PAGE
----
Pennsylvania’s second prolonged election in two years demonstrates a need to reform both the mail-in voting process and ballot counting, the co-chair of the U.S. House of Representatives Election Integrity Caucus says.

“This mail-in-ballot voting is really an issue,” Rep. Claudia Tenney, R-N.Y., told The Daily Signal in a phone interview Tuesday. 

“And it’s an open season in being able to cheat in elections and to be able to prime the pump again by different people being able to undermine the privateness of a vote, to be able to use proxies to allow other people to vote for you,” Tenney said. “And you’re seeing that play out with this really close election in Pennsylvania.” 

Tenney and Rep. Mike Garcia, R-Calif., are co-chairs of the Election Integrity Caucus, which was organized last year and now has more than 60 Republican members. Democrats are quietly showing interest, Tenney noted in the interview. 

Pennsylvania’s state election officials are still tallying votes in the state’s week-old Republican primary for U.S. Senate, in which candidates Mehmet Oz and Dave McCormick are the top two finishers.

“I’m very concerned about people not feeling confident about the vote,” Tenney told The Daily Signal. “And obviously, in a highly contested close race as in this Pennsylvania primary, we’re going to see more potential frailties in the system and things that need to be changed that were not changed and were actually problems in the 2020 election being revisited in Pennsylvania.”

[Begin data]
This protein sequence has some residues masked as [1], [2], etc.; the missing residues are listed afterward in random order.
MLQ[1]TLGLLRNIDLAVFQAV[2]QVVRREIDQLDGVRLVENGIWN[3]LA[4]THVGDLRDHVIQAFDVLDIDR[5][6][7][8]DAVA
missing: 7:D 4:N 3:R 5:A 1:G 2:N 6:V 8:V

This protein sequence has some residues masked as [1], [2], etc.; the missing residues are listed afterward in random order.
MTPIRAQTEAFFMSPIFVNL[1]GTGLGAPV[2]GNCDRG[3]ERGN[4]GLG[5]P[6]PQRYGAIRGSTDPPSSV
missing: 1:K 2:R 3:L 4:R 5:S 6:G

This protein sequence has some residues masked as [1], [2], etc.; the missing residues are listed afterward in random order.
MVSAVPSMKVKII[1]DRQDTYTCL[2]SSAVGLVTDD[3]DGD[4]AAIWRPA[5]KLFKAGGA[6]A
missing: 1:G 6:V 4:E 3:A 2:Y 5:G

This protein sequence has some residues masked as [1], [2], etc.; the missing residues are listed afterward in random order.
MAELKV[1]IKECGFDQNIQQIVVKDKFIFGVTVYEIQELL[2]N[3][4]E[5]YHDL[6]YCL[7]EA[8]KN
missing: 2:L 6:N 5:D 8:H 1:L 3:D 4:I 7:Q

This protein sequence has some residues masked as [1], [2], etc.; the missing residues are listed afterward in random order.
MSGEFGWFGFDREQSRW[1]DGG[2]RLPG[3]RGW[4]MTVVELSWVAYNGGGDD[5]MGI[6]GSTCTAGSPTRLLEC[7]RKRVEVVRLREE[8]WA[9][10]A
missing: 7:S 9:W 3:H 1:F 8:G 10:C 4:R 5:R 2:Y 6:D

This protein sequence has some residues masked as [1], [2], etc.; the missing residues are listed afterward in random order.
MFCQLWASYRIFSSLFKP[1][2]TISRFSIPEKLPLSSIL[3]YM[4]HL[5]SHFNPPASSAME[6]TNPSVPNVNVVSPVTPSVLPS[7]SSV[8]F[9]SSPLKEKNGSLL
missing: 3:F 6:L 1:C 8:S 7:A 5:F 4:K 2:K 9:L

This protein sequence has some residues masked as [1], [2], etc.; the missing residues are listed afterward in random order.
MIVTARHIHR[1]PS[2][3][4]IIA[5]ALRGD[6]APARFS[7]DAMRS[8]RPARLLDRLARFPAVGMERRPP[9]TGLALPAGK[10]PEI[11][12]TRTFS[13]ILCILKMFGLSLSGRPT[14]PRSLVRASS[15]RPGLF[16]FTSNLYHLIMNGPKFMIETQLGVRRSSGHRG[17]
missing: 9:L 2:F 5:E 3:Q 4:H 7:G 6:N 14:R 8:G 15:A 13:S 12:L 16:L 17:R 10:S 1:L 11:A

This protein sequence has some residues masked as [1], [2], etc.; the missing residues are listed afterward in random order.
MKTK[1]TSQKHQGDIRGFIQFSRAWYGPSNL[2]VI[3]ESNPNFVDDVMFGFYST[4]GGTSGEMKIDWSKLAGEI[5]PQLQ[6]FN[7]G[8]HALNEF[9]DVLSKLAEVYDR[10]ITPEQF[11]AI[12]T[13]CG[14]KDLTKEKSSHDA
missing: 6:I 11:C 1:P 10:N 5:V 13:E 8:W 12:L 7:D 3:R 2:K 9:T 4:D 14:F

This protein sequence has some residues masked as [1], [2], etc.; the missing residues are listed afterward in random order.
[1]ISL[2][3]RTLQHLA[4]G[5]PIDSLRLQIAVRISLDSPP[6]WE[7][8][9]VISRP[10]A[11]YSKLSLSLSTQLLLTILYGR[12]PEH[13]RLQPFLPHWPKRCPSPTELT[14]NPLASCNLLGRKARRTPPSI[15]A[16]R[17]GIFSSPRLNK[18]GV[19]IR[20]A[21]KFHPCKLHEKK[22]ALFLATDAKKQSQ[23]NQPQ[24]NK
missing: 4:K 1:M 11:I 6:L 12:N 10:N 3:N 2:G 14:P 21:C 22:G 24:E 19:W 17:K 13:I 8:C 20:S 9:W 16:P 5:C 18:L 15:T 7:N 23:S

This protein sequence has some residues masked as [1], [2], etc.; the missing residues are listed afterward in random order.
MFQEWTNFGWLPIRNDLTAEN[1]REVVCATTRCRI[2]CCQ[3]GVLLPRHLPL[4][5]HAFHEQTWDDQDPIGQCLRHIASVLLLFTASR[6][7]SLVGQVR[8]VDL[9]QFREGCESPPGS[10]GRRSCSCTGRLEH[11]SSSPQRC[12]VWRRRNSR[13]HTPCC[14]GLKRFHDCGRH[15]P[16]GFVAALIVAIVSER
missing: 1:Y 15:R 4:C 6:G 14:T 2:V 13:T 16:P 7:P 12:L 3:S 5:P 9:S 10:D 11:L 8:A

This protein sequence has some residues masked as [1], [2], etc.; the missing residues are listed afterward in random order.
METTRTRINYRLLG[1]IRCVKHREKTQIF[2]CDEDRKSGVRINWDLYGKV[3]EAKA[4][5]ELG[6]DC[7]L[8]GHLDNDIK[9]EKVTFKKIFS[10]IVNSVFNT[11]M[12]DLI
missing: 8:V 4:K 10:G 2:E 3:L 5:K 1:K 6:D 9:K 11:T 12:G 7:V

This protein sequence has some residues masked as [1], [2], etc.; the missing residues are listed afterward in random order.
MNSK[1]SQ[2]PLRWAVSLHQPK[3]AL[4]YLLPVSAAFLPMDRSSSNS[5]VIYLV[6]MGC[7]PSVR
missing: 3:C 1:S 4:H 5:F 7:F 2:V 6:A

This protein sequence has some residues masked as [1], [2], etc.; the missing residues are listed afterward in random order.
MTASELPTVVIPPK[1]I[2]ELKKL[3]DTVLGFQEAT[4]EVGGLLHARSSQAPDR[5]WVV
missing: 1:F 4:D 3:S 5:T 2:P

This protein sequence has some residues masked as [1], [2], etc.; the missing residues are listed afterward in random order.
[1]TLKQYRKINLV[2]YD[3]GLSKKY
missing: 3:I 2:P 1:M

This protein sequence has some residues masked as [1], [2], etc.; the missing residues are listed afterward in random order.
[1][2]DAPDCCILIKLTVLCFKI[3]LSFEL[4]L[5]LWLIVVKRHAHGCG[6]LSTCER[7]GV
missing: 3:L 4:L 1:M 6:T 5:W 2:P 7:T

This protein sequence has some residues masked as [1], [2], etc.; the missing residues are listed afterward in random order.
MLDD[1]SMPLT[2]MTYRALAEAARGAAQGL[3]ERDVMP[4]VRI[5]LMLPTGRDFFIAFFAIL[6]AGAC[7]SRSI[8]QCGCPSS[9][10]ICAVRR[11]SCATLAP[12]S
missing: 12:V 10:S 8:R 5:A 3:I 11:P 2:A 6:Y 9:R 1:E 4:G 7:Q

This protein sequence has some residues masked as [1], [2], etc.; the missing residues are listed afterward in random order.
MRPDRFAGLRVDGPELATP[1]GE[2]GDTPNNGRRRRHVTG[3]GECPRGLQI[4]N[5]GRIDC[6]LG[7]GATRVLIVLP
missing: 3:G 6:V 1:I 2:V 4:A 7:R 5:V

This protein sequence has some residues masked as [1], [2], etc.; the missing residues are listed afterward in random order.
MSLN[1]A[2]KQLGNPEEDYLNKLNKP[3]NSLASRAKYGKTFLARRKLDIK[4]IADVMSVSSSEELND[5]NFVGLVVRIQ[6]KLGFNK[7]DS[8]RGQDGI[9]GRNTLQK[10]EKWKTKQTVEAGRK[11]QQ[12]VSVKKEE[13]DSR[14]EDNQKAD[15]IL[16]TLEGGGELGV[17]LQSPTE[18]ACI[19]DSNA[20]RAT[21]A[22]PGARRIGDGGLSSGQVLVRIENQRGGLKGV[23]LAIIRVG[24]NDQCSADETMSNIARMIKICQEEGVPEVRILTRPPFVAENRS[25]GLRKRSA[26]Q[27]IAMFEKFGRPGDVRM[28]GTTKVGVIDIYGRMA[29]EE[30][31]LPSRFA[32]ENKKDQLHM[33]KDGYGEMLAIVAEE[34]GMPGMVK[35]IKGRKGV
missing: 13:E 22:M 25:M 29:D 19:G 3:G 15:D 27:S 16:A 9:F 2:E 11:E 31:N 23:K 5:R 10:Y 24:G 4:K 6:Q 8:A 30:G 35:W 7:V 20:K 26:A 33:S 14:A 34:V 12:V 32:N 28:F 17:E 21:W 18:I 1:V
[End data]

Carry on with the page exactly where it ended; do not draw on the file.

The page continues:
The New York Republican said Democrats have lied about “voter suppression,” something proven again by record early voting in Georgia’s primary election this week. 

“This just shows the people are actually seeing through a lot of this garbage that’s coming from the Democrats. And it’s really good to see that we’re having strong turnout,” Tenney said, adding:

The notion of self-government is unique and special, and it’s what makes the United States so great. And … the people are actually going to take back the government from these authoritarians, from these huge government bureaucracies that the Democrats are trying to create and take over by undermining our election laws.

Interest From Democrats in Reform 

Democrats came up short in pushing federal legislation to take over election administration from state officials. But President Joe Biden signed an executive order to make federal agencies hubs for voter registration drives.

Still, the Election Integrity Caucus, a group of House Republicans, isn’t interested in expanding the federal government to advance its own election goals, Tenney said.

“We don’t want a federal alternative” to Democrats’ election bills, Tenney said.  

Although her Democrat colleagues in the House aren’t ready to go public, she said, some have approached her about advancing various proposals. 

“I know a lot of Democrats don’t want to talk about election integrity, but I’ve actually had some interest [from some lawmakers],” Tenney said, adding:

Although they don’t want to join my caucus, some are interested in election integrity issues coming from Democrats in deep blue regions where they’re concerned about primaries and the ability to have that. So I’m trying to coax them into, and persuade them to be part of, the issue because it’s going to affect everyone.

Opposing Biden’s Executive Order

The House’s Election Integrity Caucus is closely watching Biden’s executive order from March 2021 requiring federal agencies to become, in essence, voter registration agencies.